LENOIR CITY, Tenn. — For the third year in a row, hundreds of medical professions and community members gathered to discuss how they can best tackle the opioid epidemic in East Tennessee.
In 2018, the Tennessee Department of Health recorded more than 500 drug overdose deaths in the East Tennessee and Knoxville/Knox County Regions.
A recent 10News investigation showed authorities are responding to overdoses nearly everywhere in the community, including restaurants, public bathrooms, parks and even the parent pick-up line of an East Knox County elementary school.
"Really, it's a huge issue," said Doug Nemesek, chief medical officer for behavioral health at Cigna. "It's impacting the health of ourselves, our businesses, our communities, and we really need to come together to do what we can."
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Nemesek said one of the biggest challenges they're facing right now is the stigma surrounding addiction. He hopes this conference educated people about how they can help break down those barriers.
"People are afraid to raise their hand and ask for help," Nemesek said. "We know that none of us can solve this on our own; but by coming together, we can truly partner to make a difference."
Pain management physician James Choo said it's important that they look for solutions beyond the drugs.
"As we crack down on one drug, other potentially deadly and/or problematic drugs come into play," Choo said. "At the heart of all of this, it's my opinion that there's trauma in our community and we have to address it at that level."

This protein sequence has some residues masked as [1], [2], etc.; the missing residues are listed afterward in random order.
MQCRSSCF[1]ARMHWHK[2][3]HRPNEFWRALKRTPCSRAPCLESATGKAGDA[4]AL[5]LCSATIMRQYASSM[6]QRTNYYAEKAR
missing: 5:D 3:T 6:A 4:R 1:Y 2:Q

As Tennessee lawmakers are again deciding whether to legalize marijuana, the conference attendees learned about it's current state.
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Ben Cort, who wrote "Weed Inc." and has given a Ted Talk on marijuana, headlined the discussion.
"It's gotten so dramatically stronger that for the most part people are talking about things that they don't really understand," Cort said. "[This is a] potency of the likes of which we have absolutely never seen before in the world until the last couple of years."
One study found the potency of illicit cannabis plant rose from about 4 percent THC concentration in 1995 to nearly 12 percent in 2014. Another said THC concentration has "risen dramatically" over the past decade, averaging 17.1 percent in 2017.
"The nature of commercialization inside of this world has changed everything so much," Cort said. "I think the most important thing for people to understand is that it's not a benign substance."
He said there are two big lessons he's learned from watching legalized marijuana play out in Colorado.
"One of the biggest lessons we've learned is the negative effect that it's had on our minority populations in Colorado with rates of use as well as rates of arrest," Cort said. "The other is that you cannot allow an industry to regulate itself. You must build a regulatory infrastructure."
As lawmakers weigh whether to allow any form of marijuana in Tennessee, Cort said he hopes they keep that in mind. He also said having these conversations about marijuana usage is helping parents talk to their kids about the drug.
"This isn't about simple yes or no. This is about making informed decisions and considering both sides of an issue," Cort said. "One thing we've got to keep in mind with this is that any youth use is of great concern from an objective standpoint."